It's not always easy to manage the logistics of eating 5 to 8 meals per day. Protein powders allow for a significant protein intake without having to spend several hours in the kitchen. However, it's not a product that should be demonized or praised excessively, as some like to do. It's simply milk protein with a good taste, sometimes egg protein, or for vegans, pea protein.

Fat burners.

Fat burners are an important aid during a diet. They help muscles tap into fat stores throughout the day or during training, and sometimes even at night.

Some fat burners have a thermogenic action, which increases the basal metabolism, while others interact with the transportation or utilization of available metabolites for the muscles.


L-Carnitine is a substance that transports fats into the cell. It significantly improves fat burning by facilitating their transportation.

It should be taken just before exertion. If it's in capsule form, about 45 minutes before the effort, if it's in liquid form, 10 minutes before the effort will be sufficient.

When you take carnitine before exercise, you may sweat more than usual.


As food intake decreases, so does the intake of BCAA (Branched-Chain Amino Acids). Therefore, it's important to add a BCAA supplement. These amino acids cannot be synthesized by the body and must come from an external source.

Hormonal stimulants.

During a dietary restriction, the intake of saturated fats is greatly limited. However, these are stimulants for male hormones. Therefore, it's beneficial to add a hormonal stimulant such as Tribulus Terrestris or a natural testosterone booster product.

The growth hormone can also be stimulated by supplementation with NO or AAKG, which also stimulates muscle development and fat loss.

Meal ideas.

The konjac.

When you feel like your stomach is never full with your diet, and you're constantly hungry, konjac can be an interesting solution.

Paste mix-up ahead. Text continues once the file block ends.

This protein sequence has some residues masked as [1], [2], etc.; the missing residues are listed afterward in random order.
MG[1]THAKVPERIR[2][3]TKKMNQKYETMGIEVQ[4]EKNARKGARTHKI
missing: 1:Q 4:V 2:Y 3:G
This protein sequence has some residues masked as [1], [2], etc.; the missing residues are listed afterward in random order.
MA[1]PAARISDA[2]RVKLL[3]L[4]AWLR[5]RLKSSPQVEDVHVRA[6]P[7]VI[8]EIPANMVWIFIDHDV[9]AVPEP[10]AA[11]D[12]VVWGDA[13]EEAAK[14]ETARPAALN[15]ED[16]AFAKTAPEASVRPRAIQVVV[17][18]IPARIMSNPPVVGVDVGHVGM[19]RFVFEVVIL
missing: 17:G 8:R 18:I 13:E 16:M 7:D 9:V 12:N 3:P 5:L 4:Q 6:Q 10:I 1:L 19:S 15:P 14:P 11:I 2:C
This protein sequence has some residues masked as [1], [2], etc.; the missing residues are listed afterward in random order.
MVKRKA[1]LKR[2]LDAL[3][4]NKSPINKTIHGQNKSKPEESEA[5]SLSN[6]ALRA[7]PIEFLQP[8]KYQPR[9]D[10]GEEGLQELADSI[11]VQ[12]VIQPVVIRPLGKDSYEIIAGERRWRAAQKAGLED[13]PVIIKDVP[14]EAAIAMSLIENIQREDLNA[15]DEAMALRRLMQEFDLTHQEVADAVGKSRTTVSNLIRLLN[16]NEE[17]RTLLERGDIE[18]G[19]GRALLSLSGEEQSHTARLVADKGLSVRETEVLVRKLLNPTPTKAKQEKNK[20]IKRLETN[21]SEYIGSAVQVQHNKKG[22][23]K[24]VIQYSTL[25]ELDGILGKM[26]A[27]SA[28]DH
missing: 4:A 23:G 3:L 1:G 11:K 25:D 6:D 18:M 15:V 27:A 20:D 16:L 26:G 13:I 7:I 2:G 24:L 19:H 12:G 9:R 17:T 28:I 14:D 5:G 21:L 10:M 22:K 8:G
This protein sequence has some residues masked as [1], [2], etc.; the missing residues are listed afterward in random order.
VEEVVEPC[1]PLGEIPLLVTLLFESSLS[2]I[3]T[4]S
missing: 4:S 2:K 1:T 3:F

It's a food that comes from a plant cultivated in Asia and is available here in the form of 0% rice or 0% pasta. It helps increase the volume of your meal without significantly increasing the calories. Konjac contains 3 calories per 100 grams.

Cold dish.

When you don't have the opportunity to heat up your food, you need to plan a dish that you can eat cold and that you can store in a refrigerator to keep it fresh.

  • Take a can of tuna (125 g, 158 Calories)
  • One red bell pepper (130 g, 27 Calories)
  • 6 cherry tomatoes (60 g, 20 Calories)
  • 2 egg whites (66 g, 34 Calories)
  • Some chives (10 g, 3 Calories)
  • Some parsley (10 sprigs, 3.6 Calories)
  • Some white rice (50 g, 175 Calories)

This will make an excellent meal for you, with only 361 calories, but 35 grams of protein, 46 grams of carbohydrates, and 3.8 grams of fat.

Of course, this is just an example, and you can adjust the quantity of different ingredients you want to include in your meal, but it's quite appetizing for a cutting meal.

Common mistakes to avoid.

Not changing your diet.

Try to vary your foods to introduce different sources of proteins and carbohydrates to your body.

When you're no longer losing weight, when your body isn't moving anymore, it means you need to change something in your diet. You've hit a plateau. Either you decrease your calories (especially carbohydrates), or you increase your cardio (increasing the intensity of your workout is harder during cutting).

Not checking your progress.

If you blindly dive in, only looking at your mirror, you may progress, but you may also become discouraged because you don't see the progress. It's normal not to see progress when you see yourself every day. The day-to-day change is so minimal that you won't be able to see it. Instead, it will be others who will tell you that you have changed.

The best way to be sure is to take your measurements every 15 days. Some coaches do this very well. Otherwise, you can ask someone to measure you regularly. Caution! Try to have the same person do it every time; they will take your measurements in the same way.

This way, you will see your progress, you will quickly notice when you need to change your calorie intake, and therefore, you will progress faster.

Lack of organization.

If you have to eat 6 times a day and if you take the time to prepare each meal, you might end up spending more time in the kitchen than at the gym. Prepare your meals once a week and store them in Tupperwares in the fridge.

All fats have the same calorie content.

There are good and bad fats, as we've seen, but whether you eat butter or olive oil, it will always be the same number of calories per 100 g: around 800 calories.

Don't think that if you consume good fats, it won't have an impact on your cutting phase!

Yves Bondroit, coach for QNT.